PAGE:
Minister says anti-retrovirals will be available soon

Maputo- Mozambique (PANA) -- Mozambican Health Minister Francisco Songane Friday said that generic anti-retroviral drugs will be available later this year in units of the Mozambican national health service.
The drugs are used to prolong the lives of people infected with HIV, the virus that causes the lethal disease AIDS.
Speaking to reporters at the end of a weeklong meeting of his ministry's Co-ordinating Council, Songane said preparations are under way to set up the operational procedures necessary for the introduction of anti-retroviral treatment.
He stressed that because there are Mozambicans already acquiring anti-retroviral drugs from abroad, "it is imperative that we introduce anti-retrovirals this year.
I am sure it will be possible.
" He warned that the treatment regime must be carefully controlled in order to avoid viral resistance to the drugs.
Songane also stressed that the state is in no position to pay for these drugs: the patients will have to support the costs out of their own pockets - which means that the treatment will be out of the reach of the vast majority of HIV-positive Mozambicans.
The Health Ministry intends to import the drugs from countries such as India or Brazil which produce the much cheaper, generic equivalents of the brand-name drugs produced by the multinational pharmaceutical companies.
Whereas a year's anti-retroviral treatment for one person might cost 12,000 US dollars if branded drugs are used, the cost comes down to about 600 dollars for those using the generic equivalent.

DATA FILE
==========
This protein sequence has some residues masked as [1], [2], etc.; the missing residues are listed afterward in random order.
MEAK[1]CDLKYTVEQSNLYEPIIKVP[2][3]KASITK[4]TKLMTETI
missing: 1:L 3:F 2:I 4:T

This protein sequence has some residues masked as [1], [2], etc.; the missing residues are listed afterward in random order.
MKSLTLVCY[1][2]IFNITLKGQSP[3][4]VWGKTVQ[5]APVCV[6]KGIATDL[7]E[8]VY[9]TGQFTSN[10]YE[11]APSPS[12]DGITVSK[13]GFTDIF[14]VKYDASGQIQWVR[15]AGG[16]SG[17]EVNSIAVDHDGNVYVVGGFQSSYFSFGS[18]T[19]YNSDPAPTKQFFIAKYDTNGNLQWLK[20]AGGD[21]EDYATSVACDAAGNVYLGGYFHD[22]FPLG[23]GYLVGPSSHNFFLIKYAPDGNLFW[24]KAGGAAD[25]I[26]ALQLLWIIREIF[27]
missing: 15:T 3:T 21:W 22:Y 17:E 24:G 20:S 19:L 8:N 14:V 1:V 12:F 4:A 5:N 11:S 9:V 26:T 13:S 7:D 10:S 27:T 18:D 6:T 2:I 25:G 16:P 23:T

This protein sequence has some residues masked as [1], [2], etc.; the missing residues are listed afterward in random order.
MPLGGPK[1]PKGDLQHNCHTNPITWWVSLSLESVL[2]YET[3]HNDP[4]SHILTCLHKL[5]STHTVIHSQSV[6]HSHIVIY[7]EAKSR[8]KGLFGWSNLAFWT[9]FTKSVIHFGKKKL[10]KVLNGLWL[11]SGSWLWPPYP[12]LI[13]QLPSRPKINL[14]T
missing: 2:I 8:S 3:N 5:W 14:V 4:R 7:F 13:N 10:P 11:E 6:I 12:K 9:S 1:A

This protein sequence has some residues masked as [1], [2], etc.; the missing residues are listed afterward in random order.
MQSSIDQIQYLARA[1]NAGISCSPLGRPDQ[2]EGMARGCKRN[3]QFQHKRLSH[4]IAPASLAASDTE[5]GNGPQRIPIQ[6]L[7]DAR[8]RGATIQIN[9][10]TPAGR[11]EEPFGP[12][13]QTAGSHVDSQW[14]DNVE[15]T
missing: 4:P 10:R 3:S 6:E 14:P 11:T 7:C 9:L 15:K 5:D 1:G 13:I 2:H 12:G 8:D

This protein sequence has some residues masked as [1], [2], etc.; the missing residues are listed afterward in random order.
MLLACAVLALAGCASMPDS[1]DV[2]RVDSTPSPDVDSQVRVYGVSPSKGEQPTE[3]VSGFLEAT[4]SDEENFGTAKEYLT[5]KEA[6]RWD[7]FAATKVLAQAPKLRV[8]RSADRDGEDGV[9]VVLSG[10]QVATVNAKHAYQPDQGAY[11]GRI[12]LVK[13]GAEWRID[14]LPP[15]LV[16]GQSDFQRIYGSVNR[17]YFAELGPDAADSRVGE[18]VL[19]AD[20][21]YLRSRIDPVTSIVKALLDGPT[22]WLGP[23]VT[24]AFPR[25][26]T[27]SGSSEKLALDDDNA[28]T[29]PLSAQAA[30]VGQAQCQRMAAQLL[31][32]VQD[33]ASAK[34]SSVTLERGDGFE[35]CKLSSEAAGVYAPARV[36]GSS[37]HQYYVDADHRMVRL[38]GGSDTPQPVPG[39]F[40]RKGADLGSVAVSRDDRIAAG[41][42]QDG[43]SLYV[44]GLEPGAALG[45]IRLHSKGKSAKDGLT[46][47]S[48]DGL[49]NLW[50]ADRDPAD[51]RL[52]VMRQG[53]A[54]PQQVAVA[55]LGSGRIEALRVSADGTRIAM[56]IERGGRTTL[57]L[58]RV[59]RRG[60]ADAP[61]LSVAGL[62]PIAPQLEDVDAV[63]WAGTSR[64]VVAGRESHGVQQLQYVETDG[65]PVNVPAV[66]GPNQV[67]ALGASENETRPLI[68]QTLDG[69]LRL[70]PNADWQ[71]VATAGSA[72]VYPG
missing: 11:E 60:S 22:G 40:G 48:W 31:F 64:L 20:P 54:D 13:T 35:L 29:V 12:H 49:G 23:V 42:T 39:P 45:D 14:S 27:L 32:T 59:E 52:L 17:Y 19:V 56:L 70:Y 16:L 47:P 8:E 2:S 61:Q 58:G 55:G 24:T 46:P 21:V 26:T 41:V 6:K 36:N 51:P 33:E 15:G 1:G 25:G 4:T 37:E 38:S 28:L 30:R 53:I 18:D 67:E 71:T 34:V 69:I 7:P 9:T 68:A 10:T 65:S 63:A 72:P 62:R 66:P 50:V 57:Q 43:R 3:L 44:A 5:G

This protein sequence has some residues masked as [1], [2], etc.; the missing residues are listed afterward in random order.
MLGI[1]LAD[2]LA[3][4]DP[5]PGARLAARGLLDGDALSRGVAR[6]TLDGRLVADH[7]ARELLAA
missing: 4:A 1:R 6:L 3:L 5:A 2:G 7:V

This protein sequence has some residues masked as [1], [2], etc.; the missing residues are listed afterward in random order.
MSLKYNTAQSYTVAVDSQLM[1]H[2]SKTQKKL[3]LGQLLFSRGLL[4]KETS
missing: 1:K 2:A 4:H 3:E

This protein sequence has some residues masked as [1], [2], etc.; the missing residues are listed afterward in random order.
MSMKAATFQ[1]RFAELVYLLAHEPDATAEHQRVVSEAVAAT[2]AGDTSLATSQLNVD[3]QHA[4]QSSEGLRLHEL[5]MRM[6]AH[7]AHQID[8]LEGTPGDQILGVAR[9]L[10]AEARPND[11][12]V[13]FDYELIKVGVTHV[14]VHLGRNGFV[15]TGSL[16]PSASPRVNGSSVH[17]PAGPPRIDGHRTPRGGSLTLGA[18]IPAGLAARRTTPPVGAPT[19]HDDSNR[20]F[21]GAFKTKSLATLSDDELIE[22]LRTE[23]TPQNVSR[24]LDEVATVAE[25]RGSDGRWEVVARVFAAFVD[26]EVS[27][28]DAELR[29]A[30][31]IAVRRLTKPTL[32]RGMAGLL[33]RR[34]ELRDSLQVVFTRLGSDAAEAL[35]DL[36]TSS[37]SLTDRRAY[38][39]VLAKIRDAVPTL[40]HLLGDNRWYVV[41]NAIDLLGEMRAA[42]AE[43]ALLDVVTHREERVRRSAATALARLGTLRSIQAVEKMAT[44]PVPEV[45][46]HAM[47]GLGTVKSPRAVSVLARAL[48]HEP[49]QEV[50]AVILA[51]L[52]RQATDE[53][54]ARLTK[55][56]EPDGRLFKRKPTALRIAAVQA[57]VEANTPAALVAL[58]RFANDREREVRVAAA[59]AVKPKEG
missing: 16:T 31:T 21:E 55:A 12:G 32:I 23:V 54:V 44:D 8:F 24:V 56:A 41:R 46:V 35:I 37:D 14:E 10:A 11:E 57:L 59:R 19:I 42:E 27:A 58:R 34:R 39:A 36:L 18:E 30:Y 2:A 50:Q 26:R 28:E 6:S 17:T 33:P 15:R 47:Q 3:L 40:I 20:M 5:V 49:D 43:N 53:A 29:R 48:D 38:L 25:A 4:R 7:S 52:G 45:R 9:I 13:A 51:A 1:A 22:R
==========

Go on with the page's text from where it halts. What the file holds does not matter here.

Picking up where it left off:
Songane said Ministry officials have already made two visits to Brazil, and a visit to India is planned within the next two months.
In Brazil, the Mozambican team discussed training for the staff who will administer anti-retrovirals and other practical issues.
Songane said assistance for anti-retroviral treatment had also been promised by Italy, which has offered to train clinical staff and provide laboratory equipment.
Songane noted that co-operation among the countries of the Southern African Development Community (SADC) could push the cost of anti-retroviral drugs down further.
A bloc purchase of the drugs by SADC members could result in a cost of 300 dollars per patient per year, he said.
"Even so, this cost is not accessible to the majority of the Mozambican population," he added.

02 june 2001 16:01:00

xhtml CSS